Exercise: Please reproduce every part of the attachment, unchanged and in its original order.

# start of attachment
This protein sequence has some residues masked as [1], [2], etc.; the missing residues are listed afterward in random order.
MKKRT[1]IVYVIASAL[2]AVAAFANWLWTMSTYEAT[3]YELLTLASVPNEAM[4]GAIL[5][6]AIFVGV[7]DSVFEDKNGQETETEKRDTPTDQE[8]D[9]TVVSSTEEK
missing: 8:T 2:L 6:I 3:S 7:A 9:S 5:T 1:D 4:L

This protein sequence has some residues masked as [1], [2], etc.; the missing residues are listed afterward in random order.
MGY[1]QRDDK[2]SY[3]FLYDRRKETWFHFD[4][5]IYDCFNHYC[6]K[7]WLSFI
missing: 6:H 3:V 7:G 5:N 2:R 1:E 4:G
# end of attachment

This protein sequence has some residues masked as [1], [2], etc.; the missing residues are listed afterward in random order.
MKKRT[1]IVYVIASAL[2]AVAAFANWLWTMSTYEAT[3]YELLTLASVPNEAM[4]GAIL[5][6]AIFVGV[7]DSVFEDKNGQETETEKRDTPTDQE[8]D[9]TVVSSTEEK
missing: 8:T 2:L 6:I 3:S 7:A 9:S 5:T 1:D 4:L

This protein sequence has some residues masked as [1], [2], etc.; the missing residues are listed afterward in random order.
MGY[1]QRDDK[2]SY[3]FLYDRRKETWFHFD[4][5]IYDCFNHYC[6]K[7]WLSFI
missing: 6:H 3:V 7:G 5:N 2:R 1:E 4:G